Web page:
With employment opportunities for fresh graduates rapidly declining, many former students are in an all-out search for suitable and affordable debt management strategies. With many of the nation’s most qualified and well-trained students facing a poor job market with tens of thousands of dollars in total debt, the generation of opportunities may not have such a fruitful future after all.
It’s very much a temporary situation, however, and one that will be rectified as the economy grows and continues to improve. However, for the next few years, many of today’s graduates are facing a tough decision. Do they continue to learn at college, amassing a greater amount of debt and further limiting their future choices? Or do they put their head down, work hard, and wipe it all away?
The answer, for hundreds of thousands of the nation’s graduates, is neither. With few worthwhile job opportunities available and a laundry list of potential reasons to avoid returning to college, many of our graduates are instead opting to continue searching for work, managing their loan repayments at a lower level than expected and instead ‘bridging’ their loans using consolidation and other options.
It’s certainly not a bad decision – after all, with starting salaries for recent graduates hovering at low levels, some graduates expected to earn less than twenty-five thousand dollars annually – delaying a career can be a smart move. In order to do this successfully, many students are opting to use private student loan consolidation – a practice of taking out one large loan to cover multiple student loans.
It’s a financial strategy that’s been tried and tested, having formed the basis of numerous recovery and loan management strategies over the past few decades. Traditionally used to assist those with extensive credit card debt and low-level bank overdrafts, debt consolidation involves using a low-interest loan – inexpensive because of its large scale – to repay lots of high-interest smaller loans.
For students, it can be an effective way to repay private student loans over a longer period of time, allowing students to easily avoid the hefty penalties often applied to late repayments. As debt from college is one of the few debts not to be cleared during bankruptcy or other financial conditions, it’s also a proven way to eliminate lifelong debts – sums of owed money which can follow you for life.
A variety of companies offer private student loan consolidation services, most of which are aimed at students that are currently either partially employed or searching for work. Due to today’s employee market – one that isn’t particularly friendly to fresh graduates – it’s often their only option. If you’re a student aiming to relieve their debt burden, consolidation can be an effective way to carry it out.
However, it’s worth exploring other avenues before working directly with a private student loan consolidation company. Many of these companies partner with universities and other colleges to offer their services to students indirectly, in a familiar, trusting environment. As such, you might find better deals through your college that you would by working with a private financial firm.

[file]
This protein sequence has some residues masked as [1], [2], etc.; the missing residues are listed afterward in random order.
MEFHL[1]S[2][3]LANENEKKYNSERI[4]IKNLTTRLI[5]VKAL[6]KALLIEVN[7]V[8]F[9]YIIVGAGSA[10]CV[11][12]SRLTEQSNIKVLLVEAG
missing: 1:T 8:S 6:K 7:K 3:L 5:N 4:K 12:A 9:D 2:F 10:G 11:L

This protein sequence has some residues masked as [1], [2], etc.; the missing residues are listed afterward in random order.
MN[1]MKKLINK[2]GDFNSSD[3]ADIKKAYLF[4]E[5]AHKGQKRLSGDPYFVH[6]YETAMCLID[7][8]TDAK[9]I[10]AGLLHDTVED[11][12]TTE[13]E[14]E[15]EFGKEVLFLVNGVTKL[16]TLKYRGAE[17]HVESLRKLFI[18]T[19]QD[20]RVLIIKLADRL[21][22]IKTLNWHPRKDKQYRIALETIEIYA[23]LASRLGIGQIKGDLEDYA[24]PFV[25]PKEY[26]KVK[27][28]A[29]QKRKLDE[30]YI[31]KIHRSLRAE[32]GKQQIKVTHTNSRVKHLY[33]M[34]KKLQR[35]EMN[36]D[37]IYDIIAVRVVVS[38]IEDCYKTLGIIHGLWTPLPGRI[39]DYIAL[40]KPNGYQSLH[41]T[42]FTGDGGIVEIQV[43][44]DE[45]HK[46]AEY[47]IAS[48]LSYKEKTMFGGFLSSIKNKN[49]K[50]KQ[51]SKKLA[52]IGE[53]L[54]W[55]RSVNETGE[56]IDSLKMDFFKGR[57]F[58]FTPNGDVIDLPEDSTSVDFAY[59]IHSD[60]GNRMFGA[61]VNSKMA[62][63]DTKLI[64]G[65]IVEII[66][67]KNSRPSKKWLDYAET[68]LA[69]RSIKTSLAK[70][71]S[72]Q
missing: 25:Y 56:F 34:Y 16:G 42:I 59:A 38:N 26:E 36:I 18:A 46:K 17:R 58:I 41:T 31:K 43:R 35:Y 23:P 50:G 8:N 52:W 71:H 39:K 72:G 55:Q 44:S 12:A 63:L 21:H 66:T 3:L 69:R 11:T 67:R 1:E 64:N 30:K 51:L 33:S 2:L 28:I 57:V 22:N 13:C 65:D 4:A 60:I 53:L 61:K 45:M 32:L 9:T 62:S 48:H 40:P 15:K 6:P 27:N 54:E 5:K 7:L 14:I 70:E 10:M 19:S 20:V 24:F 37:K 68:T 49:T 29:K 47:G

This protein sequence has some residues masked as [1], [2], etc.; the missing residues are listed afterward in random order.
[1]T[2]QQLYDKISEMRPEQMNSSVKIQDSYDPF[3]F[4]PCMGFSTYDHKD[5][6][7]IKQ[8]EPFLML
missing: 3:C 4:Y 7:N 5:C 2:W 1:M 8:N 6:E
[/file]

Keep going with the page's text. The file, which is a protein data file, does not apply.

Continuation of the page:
It’s important to consider the overall interest rate that your loan will be subject to when taking out a consolidation loan. On occasion, due to poor financial pre-planning, a consolidation loan can leave you liable for more interest than before. Many colleges have a financial planner that students can meet with – if you’re uncertain of your consolidation options, this is generally a good idea.
Alternatively, you could opt to work with a private financial advisor, using their knowledge to find an ideal consolidation loan, or alternatively a different solution to private student loan consolidation entirely. While consolidation is a great option for many students, there are others out there, such as snowballing your debts gradually, or delaying repayments until you’ve found quality employment.
However, if you do end up using a private student loan consolidation service, there are numerous ways to lower your overall interest rate, fee structure, and APR. One of these is to allow the loan provider to withdraw payments directly from your account. When using many big lenders, Wells Fargo a classic example, you could save as much as 0.50 percent by automating loan repayments.
Other options include improving your credit history before applying for student debt consolidation loans. The vast majority of consolidation loans have variable APR, with the driving factor behind pricing being your own credit history. By improving your credit score, you can secure lower rates, and in turn limit the total amount of interest you’ll be required to pay on your consolidation loan.
Finally, consolidating your debts using the same private lender as you used for your student loans can also result in lower overall interest rates. Generally, lenders are interested in seeing their risks effectively minimized – it’s the nature of the risk-averse finance industry. Use the same lender and you’ll give them total transparency on your borrowing activity, improving your interest rates.
While debt consolidation does have its pitfalls, it’s a proven and successful strategy for reducing your overall debt level in the long term. With hundreds of thousands of student out of work, and therefore unable to repay their student loans in a stable and reliable way, it’s also a great way to smooth out your repayments, improving your future credit score and lifetime of credit access.